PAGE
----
Carbon is the stuff of life! A vital element in nature, it is also one of the most abundant elements and present in every life form. Indeed, we, humans, have been classified as "carbon units" by V'Ger in Star Trek: The Motion Picture. It is a sort of friendly element, easily reacting with other elements, resulting in a library of millions of compounds. While carbon has been used since prehistoric times, it took thousands of years to discover the various forms or allotropes known to us today. Carbon's ubiquitous nature also gives rise to the so-called carbon cycle, a biogeochemical process involving the cycling of carbon atoms between earth and its atmosphere. Recognition as an element came in the eighteenth century and a carbon isotope forms the basis of the carbon dating (Nobel Prize in 1960) technology so critical to archeology.
Carbon's allotropic nature can be traced to its electronic structure. The process is referred to as carbon hybridization and involves the creation of hybrid orbitals for bond formation. Carbon with sp3 hybridization will form tetrahedral lattices yielding diamond while carbon with sp2 hybridization will form hexagonal sheets yielding graphite. What a difference this makes! Diamond is hard and electrically insulating while graphite is slippery and electrically conducting. Graphite in turn can be separated into individual sheets to form graphene and rolled into tubes to fabricate carbon nanotubes.
From commodity to advanced materials, graphite, amorphous carbon, diamond, carbon nanotubes, fullerenes, graphene are elemental carbon in different structural arrangements. Related carbon forms include soot, carbon black, pyrolytic/glassy carbon, coal, activated carbon, and carbon fibers. We barbeque with charcoal, clean air and water with activated carbon, impress with glittering diamonds, drive around on tires loaded with carbon black, write with pencils containing graphite, make use of polymer composites with various carbon forms, operate metallurgical operations with carbon electrodes and looking to carbon nanotubes and graphene for the next generation electronics while coal remains a major global energy source. The carbon march has been impressive and I believe that there is more to come. Applications derived from these carbon allotropes will surely continue to expand.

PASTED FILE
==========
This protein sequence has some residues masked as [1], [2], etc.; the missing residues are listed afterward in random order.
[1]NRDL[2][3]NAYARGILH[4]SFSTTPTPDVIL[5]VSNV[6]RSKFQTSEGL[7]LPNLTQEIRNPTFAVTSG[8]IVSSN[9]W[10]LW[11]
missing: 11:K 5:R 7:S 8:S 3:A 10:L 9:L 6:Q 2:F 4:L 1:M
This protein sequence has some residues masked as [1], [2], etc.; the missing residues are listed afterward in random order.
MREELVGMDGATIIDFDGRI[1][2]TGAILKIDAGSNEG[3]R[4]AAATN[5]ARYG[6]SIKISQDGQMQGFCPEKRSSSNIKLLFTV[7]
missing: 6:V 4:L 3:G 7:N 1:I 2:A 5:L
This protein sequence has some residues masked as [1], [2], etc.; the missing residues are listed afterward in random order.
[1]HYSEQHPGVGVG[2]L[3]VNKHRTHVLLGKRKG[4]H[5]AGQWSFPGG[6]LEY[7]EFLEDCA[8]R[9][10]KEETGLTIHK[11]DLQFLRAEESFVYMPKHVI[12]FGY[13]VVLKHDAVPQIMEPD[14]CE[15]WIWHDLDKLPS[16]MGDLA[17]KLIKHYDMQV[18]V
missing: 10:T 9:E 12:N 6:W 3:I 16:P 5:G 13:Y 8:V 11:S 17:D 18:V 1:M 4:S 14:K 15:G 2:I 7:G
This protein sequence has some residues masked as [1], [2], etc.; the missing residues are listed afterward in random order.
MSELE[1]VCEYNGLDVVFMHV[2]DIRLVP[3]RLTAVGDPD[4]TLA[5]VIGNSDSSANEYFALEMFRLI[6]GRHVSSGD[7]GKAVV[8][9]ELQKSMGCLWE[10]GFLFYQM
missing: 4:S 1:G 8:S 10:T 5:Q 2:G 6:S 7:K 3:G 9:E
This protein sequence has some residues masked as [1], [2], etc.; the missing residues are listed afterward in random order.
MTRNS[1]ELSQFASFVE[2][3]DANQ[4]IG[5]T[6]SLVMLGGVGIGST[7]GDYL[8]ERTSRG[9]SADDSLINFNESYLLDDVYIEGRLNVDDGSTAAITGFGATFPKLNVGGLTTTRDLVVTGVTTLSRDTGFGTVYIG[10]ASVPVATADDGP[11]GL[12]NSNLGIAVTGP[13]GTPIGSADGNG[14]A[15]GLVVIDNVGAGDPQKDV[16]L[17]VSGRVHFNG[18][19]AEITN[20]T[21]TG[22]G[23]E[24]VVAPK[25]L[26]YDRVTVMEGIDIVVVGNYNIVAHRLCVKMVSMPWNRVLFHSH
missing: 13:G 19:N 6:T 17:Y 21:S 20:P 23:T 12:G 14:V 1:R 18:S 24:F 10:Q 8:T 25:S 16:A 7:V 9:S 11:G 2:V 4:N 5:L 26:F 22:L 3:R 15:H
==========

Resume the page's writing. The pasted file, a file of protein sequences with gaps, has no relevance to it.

Egyptians and Sumerians used charcoal in their metallurgical processing of metals way back in 3750 BC. Medicinal usage was noted around 1500BC! First purification applications were done in 450BC. After a lull in applications, gas adsorption behavior was exploited in the eighteen century. Early 19th century saw the onset of decolorization for sugars while activated carbon was introduced in the early 20th century. Fullerenes were introduced in 1985 (Nobel Prize in 1996) followed by carbon nanotubes in 1991. Graphene is the latest carbon kid on the block, with recognition for graphene discovery going to Geim and Nuvoselov (Nobel Prize in 2010). Then there are diamonds! Diamonds were found thousands of years ago and we all know the economics and attachment associated with these carbon stones. Imagine finding a planet of diamonds! Well, in 2012, astronomers reported that the planet, 55 Cancri e, twice the size of Earth, possibly holds at least three times earth's mass in diamonds!
But it's not all good news! While the significant benefits of carbon are clear, the carbon link to climate change is inescapable. There are serious environmental problems linked to increased greenhouse gas emissions and many public policy initiatives, such as, carbon tax and cap and trade, are being put in place to address the issue. Innovative technologies to capture, store, and recycle greenhouse gases are being explored. But progress is slow and more action is needed.
In the meanwhile, advanced carbon materials continue to facilitate deployment of clean technologies by enabling next generation energy storage systems, lightweight materials for energy efficient transportation and energy generation, innovative pollution control systems, sustainable manufacturing processes and advanced electronics.